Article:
Shearing Parameters                     Typical features of a sheared edge

Blades MUST BE SHARP. Blunt blades increase the roll over, burr height and distortion (camber, twist and bow).

The moving blade should be provided with as large as possible back clearance/ rake angle, without causing chipping of this blade

For anything but the shortest of production runs, blades made from high quality tool steels, quenched and tempered to possess
the correct combination of hardness, strength and toughness.

The following are suggested:

  • Some benefits may be obtained by a slight reduction of shearing speed (20 – 25%), but this can tend to increase the distortion of the cut piece.
  • Distortion (twist, camber and bow) tends to increase as the width of the cut piece decreases relative to the thickness of the material, and also to a lesser degree as the length of the cut increases.
  • Distortion may be minimised by careful planning attention to, and adjustment of, the various parameters as discussed above.

Shear break is a phenomenon often seen with 3CR12 and ferritic stainless steel. It should not be interpreted as a material
defect, namely laminated plate. It is more likely to occur if the material being cut is cold (e.g. on a frosty winter morning). The shearing parameters (especially clearance) have a marked effect and particular attention should be directed to these if shear
break is experienced. The work hardening effect of shearing is significant in the case of austenitic stainless steel. Subsequent
forming (bending) of such edges may lead to the initiation of a crack from the sheared edge. This can be overcome by mechanical
dressing of the sheared face to remove the work hardened surface layers, or by annealing the cut pieces.


Blanking, perforating and piercing are, in essence, shearing operations, and therefore the various principles and parameters are
very similar to those as discussed under shearing. Because of the higher strength levels of stainless steel the equipment must either be de-rated accordingly, or the presses, punches and dies must have greater strength and rigidity to accommodate the additional power required.

Warming the material up to 175°C has the effect of decreasing the power requirements, and this may assist in being able to accomplish a job that is proving to be borderline in terms of machine capacity. Such warming also assists in prolonging tool life The power required may also be reduced by utilising stepped punches and by angular shear on either the punch or the die The angular shear on the punch or die also affects the flatness of the sheet or the blank respectively. Blanking, perforating and piercing operations can be carried out without lubrication. However, the use of a lubricant reduces the power required, and also improves tool life. Lubricants that can be used include emulsifiable chlorinated waxes/oils, wax based pastes, soluble oils and soap plus borax.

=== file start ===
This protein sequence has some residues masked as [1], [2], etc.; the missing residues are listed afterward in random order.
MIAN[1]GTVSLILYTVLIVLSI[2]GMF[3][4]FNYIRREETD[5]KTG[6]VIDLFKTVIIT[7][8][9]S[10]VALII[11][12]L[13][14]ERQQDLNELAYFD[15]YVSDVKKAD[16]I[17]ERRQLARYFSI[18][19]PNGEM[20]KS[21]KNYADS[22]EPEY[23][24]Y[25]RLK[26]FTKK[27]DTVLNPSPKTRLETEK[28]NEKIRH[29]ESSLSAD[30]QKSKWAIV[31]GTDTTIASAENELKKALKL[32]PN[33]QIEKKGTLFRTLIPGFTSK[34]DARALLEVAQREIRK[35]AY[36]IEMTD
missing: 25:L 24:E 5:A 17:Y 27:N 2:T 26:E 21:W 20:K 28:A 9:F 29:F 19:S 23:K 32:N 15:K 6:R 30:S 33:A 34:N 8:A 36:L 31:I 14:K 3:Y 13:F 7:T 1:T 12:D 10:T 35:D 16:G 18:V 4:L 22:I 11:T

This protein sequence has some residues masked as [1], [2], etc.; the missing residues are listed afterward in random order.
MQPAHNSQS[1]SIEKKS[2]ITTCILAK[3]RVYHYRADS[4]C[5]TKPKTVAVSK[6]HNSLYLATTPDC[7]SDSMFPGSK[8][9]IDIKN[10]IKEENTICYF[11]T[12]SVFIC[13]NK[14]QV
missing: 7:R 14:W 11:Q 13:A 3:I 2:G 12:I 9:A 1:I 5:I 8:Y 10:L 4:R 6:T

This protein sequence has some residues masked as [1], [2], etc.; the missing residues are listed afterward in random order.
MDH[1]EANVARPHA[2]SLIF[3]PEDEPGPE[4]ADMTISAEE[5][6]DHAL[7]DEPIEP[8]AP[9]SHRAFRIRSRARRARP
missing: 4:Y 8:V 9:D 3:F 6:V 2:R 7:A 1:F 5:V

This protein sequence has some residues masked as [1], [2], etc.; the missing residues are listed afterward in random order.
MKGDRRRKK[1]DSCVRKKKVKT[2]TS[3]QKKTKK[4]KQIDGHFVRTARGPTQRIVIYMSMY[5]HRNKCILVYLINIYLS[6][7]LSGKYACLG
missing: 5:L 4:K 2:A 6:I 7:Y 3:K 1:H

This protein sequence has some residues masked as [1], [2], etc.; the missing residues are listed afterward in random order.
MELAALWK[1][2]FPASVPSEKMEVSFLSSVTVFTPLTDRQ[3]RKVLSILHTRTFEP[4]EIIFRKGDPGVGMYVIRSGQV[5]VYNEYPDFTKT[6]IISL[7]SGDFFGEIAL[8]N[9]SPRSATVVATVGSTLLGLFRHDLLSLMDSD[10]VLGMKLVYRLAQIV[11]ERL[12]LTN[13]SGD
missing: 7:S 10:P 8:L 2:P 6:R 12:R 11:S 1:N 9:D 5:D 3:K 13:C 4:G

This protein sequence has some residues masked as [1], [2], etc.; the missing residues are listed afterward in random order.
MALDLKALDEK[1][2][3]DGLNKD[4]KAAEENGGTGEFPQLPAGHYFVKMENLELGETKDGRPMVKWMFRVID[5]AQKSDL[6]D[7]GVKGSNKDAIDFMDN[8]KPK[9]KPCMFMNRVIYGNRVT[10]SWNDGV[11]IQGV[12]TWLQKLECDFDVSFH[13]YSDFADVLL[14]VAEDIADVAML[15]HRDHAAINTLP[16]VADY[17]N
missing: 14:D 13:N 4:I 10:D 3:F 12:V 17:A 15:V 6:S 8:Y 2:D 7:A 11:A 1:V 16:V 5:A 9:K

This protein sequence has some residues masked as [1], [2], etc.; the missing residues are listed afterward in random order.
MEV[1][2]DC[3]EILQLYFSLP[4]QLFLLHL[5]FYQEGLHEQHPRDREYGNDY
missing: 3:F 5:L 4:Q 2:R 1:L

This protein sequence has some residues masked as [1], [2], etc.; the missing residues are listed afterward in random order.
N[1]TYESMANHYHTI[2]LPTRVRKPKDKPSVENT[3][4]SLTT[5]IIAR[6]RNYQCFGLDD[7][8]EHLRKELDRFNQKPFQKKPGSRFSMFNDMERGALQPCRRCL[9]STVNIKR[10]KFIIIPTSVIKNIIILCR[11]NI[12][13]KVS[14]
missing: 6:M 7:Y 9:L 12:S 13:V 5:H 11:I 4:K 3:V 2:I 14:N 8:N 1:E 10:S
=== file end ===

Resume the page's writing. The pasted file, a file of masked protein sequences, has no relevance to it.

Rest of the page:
Clearance between the punch and the die is important. For the thinnest gauges of material, a minimum clearance of 0.025mm
per side is suggested. For thicker sheet the clearance per side should be between 5% and 10% of material thickness, and for plate thicknesses the clearance per side may be increased to 15% of the material thickness.

Blanking, perforating and punching are severe applications, involving both shock and abrasion. A range of tool steels may be utilized, depending on the aspects of the particular job, and the production quantity required. Proper heat treatment by quenching and tempering must be employed to develop the necessary combination of properties, i.e. hardness, wear resistance and toughness.

For example, in a job where the punch is subject to a high level of shock, it is preferable to reduce the hardness (which will necessitate more frequent dressing and sharpening), rather than experiencing frequent breakage of the punch.

Suggested tool steel, rated in an indicative order for increasing severity of application and increased tool life are:

  • Oil Hardening, Non-Deforming Steel (1% C, 1-1.5% Mn, 0.5% Cr, 5% W)
  • Cold Work Tool Steel (1%C, 5%Cr,1%Mo)
  • High Carbon High Chromium Cold Work Steels (1.5% C, 12% Cr, 1% Mo or 2% C, 12% Cr, 1% Mo)
  • Carbides (generally not suitable for use under conditions involving high impact).

Dimensions and the spacing of pierced holes are important.

In the ferritic and duplex grades, the hole diameter should not be less than the material thickness. In the case of austenitic grades minimum possible hole diameters are possible:

The distance (spacing) between holes should not be less than ½ x the hole diameter edge to edge (i.e. 1½ x hole diameter centre
to centre). The edge to edge distance should also not be less than the material thickness. These minimum distances may have to be increased for holes approaching smallest possible diameters. If progressive (stepped) tooling is being employed the edge to edge spacing between holes has to be increased to 1½ – 2 times the material thickness.